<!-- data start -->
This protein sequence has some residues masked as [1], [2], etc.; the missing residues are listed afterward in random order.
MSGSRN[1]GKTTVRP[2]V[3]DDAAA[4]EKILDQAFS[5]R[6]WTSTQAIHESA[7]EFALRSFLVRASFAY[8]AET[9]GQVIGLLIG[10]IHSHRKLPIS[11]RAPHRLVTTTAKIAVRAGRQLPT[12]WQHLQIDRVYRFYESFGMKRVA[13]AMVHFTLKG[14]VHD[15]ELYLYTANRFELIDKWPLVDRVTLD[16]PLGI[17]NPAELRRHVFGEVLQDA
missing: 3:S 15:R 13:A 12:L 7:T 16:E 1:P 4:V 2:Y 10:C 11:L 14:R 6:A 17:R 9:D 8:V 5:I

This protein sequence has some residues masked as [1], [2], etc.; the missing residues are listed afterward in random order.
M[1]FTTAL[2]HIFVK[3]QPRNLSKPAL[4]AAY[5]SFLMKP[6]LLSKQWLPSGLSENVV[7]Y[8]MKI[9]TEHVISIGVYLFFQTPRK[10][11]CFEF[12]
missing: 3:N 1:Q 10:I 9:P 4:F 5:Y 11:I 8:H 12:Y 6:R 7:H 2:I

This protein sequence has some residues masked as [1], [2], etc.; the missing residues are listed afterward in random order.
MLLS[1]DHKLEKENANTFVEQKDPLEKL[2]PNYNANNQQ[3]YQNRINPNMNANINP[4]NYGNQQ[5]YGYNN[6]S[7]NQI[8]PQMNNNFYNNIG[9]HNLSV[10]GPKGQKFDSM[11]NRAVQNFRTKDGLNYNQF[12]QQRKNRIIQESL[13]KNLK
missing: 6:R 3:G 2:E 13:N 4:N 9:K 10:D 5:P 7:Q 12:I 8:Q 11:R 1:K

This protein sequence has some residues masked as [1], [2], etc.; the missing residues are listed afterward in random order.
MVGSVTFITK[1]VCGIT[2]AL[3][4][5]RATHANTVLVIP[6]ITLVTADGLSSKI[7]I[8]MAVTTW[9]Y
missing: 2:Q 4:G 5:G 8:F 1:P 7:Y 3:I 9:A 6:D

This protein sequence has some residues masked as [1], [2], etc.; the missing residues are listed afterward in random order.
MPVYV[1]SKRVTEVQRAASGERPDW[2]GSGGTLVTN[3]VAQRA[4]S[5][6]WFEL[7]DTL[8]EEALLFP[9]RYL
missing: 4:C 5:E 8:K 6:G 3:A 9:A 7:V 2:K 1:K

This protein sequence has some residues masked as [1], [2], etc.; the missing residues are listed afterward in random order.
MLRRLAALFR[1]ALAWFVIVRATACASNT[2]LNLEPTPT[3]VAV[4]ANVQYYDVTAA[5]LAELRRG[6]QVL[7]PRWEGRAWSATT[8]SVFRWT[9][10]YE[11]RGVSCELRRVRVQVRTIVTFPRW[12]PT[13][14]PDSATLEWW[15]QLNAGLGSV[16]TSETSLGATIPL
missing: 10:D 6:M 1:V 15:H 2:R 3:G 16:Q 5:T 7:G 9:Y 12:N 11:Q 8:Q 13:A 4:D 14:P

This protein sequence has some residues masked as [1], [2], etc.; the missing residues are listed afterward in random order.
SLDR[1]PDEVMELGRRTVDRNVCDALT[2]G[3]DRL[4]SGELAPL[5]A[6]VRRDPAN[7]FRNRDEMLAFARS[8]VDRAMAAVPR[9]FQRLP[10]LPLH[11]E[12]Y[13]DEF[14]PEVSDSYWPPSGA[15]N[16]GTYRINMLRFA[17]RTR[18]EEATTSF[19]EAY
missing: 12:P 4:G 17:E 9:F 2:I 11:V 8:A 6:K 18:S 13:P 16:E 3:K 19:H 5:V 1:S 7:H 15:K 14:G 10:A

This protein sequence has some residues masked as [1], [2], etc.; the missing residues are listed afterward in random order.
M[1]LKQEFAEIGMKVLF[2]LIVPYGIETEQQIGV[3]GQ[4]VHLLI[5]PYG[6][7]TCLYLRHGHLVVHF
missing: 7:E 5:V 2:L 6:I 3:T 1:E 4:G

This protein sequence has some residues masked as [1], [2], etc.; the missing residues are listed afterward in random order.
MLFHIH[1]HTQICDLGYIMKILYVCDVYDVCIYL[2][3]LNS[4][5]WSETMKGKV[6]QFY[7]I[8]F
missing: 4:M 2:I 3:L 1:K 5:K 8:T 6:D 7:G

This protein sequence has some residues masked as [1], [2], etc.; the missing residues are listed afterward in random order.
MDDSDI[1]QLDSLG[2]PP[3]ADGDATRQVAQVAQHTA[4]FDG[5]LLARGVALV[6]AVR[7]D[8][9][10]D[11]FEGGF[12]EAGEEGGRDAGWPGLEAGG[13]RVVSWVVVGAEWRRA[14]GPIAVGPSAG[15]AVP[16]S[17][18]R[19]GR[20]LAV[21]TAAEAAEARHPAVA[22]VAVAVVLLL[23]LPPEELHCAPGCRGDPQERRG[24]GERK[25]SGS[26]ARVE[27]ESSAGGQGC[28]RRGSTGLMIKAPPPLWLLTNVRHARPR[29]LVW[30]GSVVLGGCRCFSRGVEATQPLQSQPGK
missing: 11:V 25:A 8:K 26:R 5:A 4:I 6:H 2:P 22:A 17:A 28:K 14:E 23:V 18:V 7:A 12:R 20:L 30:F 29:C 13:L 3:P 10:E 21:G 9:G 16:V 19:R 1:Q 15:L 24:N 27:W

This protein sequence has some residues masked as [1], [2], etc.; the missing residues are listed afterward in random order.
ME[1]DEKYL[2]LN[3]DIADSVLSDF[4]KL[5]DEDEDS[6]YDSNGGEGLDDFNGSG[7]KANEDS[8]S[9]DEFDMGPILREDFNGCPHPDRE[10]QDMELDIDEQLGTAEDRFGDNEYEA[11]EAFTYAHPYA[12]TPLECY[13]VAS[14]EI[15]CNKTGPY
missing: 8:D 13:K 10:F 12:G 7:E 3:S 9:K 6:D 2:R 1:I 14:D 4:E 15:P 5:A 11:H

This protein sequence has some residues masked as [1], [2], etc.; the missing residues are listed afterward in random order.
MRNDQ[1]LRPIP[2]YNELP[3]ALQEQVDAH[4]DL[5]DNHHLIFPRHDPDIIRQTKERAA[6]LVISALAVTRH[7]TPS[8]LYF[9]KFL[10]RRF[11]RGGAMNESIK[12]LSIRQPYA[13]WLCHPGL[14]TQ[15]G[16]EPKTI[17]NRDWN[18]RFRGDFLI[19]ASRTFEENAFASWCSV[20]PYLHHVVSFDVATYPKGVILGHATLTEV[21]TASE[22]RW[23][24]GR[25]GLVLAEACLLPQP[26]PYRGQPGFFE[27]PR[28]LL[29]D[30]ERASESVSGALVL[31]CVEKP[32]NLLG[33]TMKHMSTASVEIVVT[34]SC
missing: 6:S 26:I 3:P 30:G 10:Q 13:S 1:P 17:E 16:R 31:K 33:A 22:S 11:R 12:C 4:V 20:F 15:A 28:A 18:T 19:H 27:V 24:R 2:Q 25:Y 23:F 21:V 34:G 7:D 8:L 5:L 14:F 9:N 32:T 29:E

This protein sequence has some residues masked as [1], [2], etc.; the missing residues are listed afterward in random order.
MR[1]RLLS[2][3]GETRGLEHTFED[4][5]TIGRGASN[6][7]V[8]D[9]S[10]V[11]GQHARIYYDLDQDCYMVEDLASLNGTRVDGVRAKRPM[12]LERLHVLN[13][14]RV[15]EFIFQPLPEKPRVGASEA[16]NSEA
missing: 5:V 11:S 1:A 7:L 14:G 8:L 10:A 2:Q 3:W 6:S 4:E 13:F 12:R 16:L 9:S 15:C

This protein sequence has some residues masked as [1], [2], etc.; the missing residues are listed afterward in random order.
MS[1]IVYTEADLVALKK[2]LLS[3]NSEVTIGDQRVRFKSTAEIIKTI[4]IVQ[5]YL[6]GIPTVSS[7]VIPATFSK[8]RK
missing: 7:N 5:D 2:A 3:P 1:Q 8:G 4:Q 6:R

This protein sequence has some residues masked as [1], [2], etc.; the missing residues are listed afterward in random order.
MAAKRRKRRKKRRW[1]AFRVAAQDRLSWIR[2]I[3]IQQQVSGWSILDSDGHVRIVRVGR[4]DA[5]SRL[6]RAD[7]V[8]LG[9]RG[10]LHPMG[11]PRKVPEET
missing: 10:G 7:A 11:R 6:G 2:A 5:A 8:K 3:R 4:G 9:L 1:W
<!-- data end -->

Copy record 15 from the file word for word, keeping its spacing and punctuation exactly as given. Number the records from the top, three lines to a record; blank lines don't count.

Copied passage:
This protein sequence has some residues masked as [1], [2], etc.; the missing residues are listed afterward in random order.
MAAKRRKRRKKRRW[1]AFRVAAQDRLSWIR[2]I[3]IQQQVSGWSILDSDGHVRIVRVGR[4]DA[5]SRL[6]RAD[7]V[8]LG[9]RG[10]LHPMG[11]PRKVPEET
missing: 10:G 7:A 11:R 6:G 2:A 5:A 8:K 3:R 4:G 9:L 1:W